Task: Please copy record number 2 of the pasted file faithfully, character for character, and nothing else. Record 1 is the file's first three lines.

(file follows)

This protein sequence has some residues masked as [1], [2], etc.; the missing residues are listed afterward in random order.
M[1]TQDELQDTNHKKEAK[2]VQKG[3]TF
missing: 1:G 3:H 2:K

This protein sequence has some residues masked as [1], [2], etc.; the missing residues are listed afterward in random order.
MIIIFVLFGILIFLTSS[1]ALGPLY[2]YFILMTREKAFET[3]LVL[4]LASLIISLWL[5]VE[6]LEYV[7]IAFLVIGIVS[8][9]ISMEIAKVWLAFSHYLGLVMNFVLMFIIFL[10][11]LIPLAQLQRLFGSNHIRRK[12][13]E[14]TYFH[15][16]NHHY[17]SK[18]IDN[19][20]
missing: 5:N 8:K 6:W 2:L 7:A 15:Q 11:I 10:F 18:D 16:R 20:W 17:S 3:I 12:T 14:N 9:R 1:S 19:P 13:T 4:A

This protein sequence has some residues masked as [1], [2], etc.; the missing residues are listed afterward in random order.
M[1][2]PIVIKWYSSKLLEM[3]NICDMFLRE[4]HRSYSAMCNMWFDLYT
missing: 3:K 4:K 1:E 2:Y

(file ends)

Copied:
This protein sequence has some residues masked as [1], [2], etc.; the missing residues are listed afterward in random order.
MIIIFVLFGILIFLTSS[1]ALGPLY[2]YFILMTREKAFET[3]LVL[4]LASLIISLWL[5]VE[6]LEYV[7]IAFLVIGIVS[8][9]ISMEIAKVWLAFSHYLGLVMNFVLMFIIFL[10][11]LIPLAQLQRLFGSNHIRRK[12][13]E[14]TYFH[15][16]NHHY[17]SK[18]IDN[19][20]
missing: 5:N 8:K 6:W 2:L 7:A 15:Q 11:I 10:F 18:D 16:R 20:W 17:S 3:I 12:T 14:N 9:R 1:S 19:P 13:T 4:A